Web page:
Wednesday, April 25, 2012

Repeal of Michigan emergency manager law could go to ballot after 200K signatures gathered

By Suzette Hackney andMatt Helms/Detroit Free Press

A citizens group fighting to overturn the state’s emergency manager law announced this afternoon that they have enough signatures to have the question placed on the November general election ballot.

The group collected 203,238 valid voter signatures – more than 40,000 more than the 161,305 that were required, leaders of Stand Up for Democracy say a state official has reported. The group has been working to repeal Public Act 4, which gives Gov. Rick Snyder sweeping authority to appoint emergency managers to oversee troubled cities or school districts.

“This is an important step in the effort to stand up for democracy in Michigan,” Herb Sanders, director of the coalition, said in a press release today. “This report clearly shows that people across the state want the opportunity to vote to repeal the emergency manager dictator law. Now it is up to the State Board of Canvassers to honor the democratic process and let the people vote.”  Fred Woodhams, spokesman for Secretary of State Ruth Johnson, said today that the Bureau of Elections staff reviewed the signatures, selecting random signatures for verification, and will notify the Board of Canvassers that the petition group raised enough signatures to proceed.

“It's not an official determination,” Woodhams said, but the elections staff examination “found that there’s a sufficient number of valid signatures filed” for the issue to appear on the ballot.

While the number of signatures hasn’t been questioned, Woodhams said, the size of the type used on the petition forms was challenged as improper.

On Thursday the Michigan Board of Canvassers is expected to meet in Lansing to decide whether the petition will be placed on the November ballot.

“It’s entirely up to the Board of Canvassers” whether the font size issue is enough to stop the petition, Woodhams said.

On April 4, Detroit and the state entered into a consent agreement that gave state officials significant power to dictate the city’s financial future. Snyder and city officials said the agreement was put in place to avoid the appointment of an emergency manager. Detroit officials opted to call the pact a financial stability agreement in an effort to avoid any connection with, or adoption of, Public Act 4 language.

Terry Stanton, spokesman for state Treasurer Andy Dillon, said the governor and other state officials believe that even if Public Act 4 of 2011 is ultimately overturned, previous laws on the books would provide enough legal groundwork for much of the consent agreement to stand.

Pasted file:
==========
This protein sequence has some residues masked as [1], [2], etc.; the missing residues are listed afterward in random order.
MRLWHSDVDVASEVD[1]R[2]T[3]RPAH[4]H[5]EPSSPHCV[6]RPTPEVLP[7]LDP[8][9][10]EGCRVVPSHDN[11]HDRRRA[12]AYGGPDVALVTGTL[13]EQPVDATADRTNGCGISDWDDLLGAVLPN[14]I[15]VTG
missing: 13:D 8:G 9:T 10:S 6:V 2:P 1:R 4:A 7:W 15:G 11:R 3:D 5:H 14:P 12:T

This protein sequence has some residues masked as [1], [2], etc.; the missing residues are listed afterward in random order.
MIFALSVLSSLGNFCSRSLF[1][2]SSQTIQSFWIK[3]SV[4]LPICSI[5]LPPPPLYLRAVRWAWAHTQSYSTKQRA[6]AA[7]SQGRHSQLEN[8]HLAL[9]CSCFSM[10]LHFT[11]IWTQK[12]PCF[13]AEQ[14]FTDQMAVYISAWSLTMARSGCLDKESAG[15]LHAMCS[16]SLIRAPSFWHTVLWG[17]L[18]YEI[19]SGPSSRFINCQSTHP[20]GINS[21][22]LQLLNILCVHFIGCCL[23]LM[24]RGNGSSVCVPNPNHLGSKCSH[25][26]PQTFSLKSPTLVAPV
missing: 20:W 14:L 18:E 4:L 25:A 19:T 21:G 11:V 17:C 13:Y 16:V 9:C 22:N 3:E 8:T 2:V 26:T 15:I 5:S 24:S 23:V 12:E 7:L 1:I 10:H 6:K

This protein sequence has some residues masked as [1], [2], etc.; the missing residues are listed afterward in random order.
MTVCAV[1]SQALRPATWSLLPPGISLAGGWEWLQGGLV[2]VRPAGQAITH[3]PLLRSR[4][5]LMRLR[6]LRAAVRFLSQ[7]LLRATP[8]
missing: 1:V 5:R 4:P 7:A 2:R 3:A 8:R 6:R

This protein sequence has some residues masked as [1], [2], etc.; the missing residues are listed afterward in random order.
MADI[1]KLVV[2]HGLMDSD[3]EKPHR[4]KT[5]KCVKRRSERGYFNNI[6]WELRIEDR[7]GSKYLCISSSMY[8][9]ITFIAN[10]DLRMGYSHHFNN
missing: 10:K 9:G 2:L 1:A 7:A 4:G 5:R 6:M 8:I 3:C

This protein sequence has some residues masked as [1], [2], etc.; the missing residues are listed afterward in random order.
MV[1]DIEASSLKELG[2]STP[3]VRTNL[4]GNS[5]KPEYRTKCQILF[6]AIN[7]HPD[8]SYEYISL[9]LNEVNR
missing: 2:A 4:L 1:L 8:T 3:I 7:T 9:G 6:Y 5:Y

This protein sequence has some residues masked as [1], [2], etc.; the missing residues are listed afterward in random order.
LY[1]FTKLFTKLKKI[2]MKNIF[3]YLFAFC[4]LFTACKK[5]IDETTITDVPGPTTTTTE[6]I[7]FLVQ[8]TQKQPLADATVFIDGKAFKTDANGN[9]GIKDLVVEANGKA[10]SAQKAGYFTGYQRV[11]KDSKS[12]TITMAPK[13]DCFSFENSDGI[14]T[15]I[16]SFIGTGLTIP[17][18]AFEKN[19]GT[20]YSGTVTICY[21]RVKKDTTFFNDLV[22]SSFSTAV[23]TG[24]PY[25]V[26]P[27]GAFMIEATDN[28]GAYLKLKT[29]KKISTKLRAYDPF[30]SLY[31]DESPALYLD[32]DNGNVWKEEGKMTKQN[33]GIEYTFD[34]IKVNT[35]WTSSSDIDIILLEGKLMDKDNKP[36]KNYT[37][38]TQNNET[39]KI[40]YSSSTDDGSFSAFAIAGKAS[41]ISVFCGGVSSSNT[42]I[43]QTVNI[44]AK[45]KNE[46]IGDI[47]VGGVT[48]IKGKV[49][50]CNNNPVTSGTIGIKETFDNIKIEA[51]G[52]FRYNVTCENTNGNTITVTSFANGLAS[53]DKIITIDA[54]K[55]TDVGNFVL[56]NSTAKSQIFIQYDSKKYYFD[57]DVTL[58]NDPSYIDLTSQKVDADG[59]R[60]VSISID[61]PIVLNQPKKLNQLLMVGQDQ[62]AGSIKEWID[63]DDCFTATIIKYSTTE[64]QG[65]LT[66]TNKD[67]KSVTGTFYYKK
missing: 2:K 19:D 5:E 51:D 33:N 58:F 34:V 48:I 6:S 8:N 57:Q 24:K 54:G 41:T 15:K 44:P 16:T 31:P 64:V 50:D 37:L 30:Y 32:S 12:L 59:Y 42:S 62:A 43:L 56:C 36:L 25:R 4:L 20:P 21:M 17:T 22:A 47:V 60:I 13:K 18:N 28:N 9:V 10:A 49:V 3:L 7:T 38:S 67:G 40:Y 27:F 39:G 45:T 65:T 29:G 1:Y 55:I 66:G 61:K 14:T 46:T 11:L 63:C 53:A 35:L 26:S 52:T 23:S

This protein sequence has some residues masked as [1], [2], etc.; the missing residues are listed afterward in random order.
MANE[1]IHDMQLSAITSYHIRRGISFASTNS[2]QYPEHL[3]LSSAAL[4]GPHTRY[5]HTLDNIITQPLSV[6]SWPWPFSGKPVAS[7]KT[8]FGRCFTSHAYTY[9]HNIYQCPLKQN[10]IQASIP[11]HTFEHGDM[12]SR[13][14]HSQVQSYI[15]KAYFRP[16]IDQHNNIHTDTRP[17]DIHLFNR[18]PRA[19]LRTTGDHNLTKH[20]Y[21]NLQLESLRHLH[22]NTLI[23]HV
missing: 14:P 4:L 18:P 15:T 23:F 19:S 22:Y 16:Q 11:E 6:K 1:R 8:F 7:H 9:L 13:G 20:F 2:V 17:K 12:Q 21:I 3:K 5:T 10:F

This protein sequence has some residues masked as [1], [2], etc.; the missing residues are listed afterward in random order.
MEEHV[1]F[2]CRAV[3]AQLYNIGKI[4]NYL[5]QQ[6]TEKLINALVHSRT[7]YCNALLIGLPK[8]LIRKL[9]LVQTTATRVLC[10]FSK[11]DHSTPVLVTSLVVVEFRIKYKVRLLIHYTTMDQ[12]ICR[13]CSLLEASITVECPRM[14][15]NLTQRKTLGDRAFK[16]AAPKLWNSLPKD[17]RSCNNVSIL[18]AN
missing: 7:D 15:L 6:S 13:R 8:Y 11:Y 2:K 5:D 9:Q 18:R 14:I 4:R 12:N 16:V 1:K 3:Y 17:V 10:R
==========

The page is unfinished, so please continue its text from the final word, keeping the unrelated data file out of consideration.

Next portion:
“The administration’s position has been and continues to be that if P.A. 4 is suspended then pending a statewide vote, Public Act 72 of 1990 would be revived,” Stanton said today, and that law gives the state and city many of the same powers to create a consent deal.

Detroit Mayor Dave Bing's office said: “We understand there are outstanding issues in the certification of the petitions, but if Public Act 4 is successfully challenged, we'll simply follow the law as we have all along."

Stanton said Snyder’s staff also believes emergency managers appointed for cities including Pontiac and Flint and school districts in Detroit, Highland Park and Muskegon Heights also would stay in place without Public Act 4.

Greg Bowens, a spokesman for Stand Up for Democracy, the group that coordinated the signature gathering, said that, even before a formal decision is made on challenges to the petition, the group’s success at gathering more than 40,000 signatures above the minimum needed was a significant win.

“There were people who didn’t believe we would get enough signatures to begin with,” Bowens said. “It was an all-volunteer effort.”

Bowens said the group believes challenges to the petition, including wording and font size, will not lead to it being rejected Thursday. He said the group believes it is in substantial compliance with state requirements for petitions to be considered valid.

Bowens said Stand Up for Democracy, backed by groups including Michigan Forward, the NAACP, the Sugar Law Center for Economic and Social Justice and labor unions, disagrees with the Snyder administration on what should happen if the issue wins approval by the state Board of Canvassers on Thursday.

“Once they vote to certify, the law is suspended, and emergency managers can no longer operate,” Bowens said. “For all intents and purpose they should cease and desist until the people have the right to vote on the law” in November.
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